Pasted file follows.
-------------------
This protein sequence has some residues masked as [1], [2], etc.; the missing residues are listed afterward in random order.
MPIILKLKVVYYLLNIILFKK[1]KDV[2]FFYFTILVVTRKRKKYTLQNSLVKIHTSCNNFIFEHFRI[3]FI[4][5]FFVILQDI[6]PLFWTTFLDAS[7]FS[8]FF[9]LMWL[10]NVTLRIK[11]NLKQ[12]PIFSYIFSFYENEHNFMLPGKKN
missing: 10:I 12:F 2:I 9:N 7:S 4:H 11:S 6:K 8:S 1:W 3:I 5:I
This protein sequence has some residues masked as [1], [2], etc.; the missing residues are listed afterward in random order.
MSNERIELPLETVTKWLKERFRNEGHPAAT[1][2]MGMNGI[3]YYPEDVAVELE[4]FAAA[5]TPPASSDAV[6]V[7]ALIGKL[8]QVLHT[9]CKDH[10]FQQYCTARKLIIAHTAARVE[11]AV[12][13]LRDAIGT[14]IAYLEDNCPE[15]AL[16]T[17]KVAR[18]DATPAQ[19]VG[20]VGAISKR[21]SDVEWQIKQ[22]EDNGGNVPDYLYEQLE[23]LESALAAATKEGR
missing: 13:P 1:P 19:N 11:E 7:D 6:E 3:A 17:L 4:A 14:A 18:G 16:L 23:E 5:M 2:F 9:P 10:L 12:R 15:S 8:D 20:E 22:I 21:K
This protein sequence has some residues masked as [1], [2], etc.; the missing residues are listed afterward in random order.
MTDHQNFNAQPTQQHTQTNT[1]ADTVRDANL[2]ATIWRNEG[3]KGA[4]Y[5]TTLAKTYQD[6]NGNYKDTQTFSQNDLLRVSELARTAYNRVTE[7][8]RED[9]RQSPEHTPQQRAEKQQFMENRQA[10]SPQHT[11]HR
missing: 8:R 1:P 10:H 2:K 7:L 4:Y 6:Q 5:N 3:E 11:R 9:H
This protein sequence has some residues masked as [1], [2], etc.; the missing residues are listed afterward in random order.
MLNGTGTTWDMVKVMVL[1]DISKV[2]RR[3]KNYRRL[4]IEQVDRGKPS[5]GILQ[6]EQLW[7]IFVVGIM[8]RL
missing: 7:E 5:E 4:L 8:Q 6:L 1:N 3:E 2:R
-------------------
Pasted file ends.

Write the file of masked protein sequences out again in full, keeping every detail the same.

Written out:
This protein sequence has some residues masked as [1], [2], etc.; the missing residues are listed afterward in random order.
MPIILKLKVVYYLLNIILFKK[1]KDV[2]FFYFTILVVTRKRKKYTLQNSLVKIHTSCNNFIFEHFRI[3]FI[4][5]FFVILQDI[6]PLFWTTFLDAS[7]FS[8]FF[9]LMWL[10]NVTLRIK[11]NLKQ[12]PIFSYIFSFYENEHNFMLPGKKN
missing: 10:I 12:F 2:I 9:N 7:S 4:H 11:S 6:K 8:S 1:W 3:I 5:I
This protein sequence has some residues masked as [1], [2], etc.; the missing residues are listed afterward in random order.
MSNERIELPLETVTKWLKERFRNEGHPAAT[1][2]MGMNGI[3]YYPEDVAVELE[4]FAAA[5]TPPASSDAV[6]V[7]ALIGKL[8]QVLHT[9]CKDH[10]FQQYCTARKLIIAHTAARVE[11]AV[12][13]LRDAIGT[14]IAYLEDNCPE[15]AL[16]T[17]KVAR[18]DATPAQ[19]VG[20]VGAISKR[21]SDVEWQIKQ[22]EDNGGNVPDYLYEQLE[23]LESALAAATKEGR
missing: 13:P 1:P 19:N 11:E 7:D 6:E 3:A 17:L 4:A 14:A 18:G 16:L 23:E 5:M 2:F 9:P 10:L 12:R 15:S 8:D 20:E 22:I 21:K
This protein sequence has some residues masked as [1], [2], etc.; the missing residues are listed afterward in random order.
MTDHQNFNAQPTQQHTQTNT[1]ADTVRDANL[2]ATIWRNEG[3]KGA[4]Y[5]TTLAKTYQD[6]NGNYKDTQTFSQNDLLRVSELARTAYNRVTE[7][8]RED[9]RQSPEHTPQQRAEKQQFMENRQA[10]SPQHT[11]HR
missing: 8:R 1:P 10:H 2:K 7:L 4:Y 6:Q 5:N 3:E 11:R 9:H
This protein sequence has some residues masked as [1], [2], etc.; the missing residues are listed afterward in random order.
MLNGTGTTWDMVKVMVL[1]DISKV[2]RR[3]KNYRRL[4]IEQVDRGKPS[5]GILQ[6]EQLW[7]IFVVGIM[8]RL
missing: 7:E 5:E 4:L 8:Q 6:L 1:N 3:E 2:R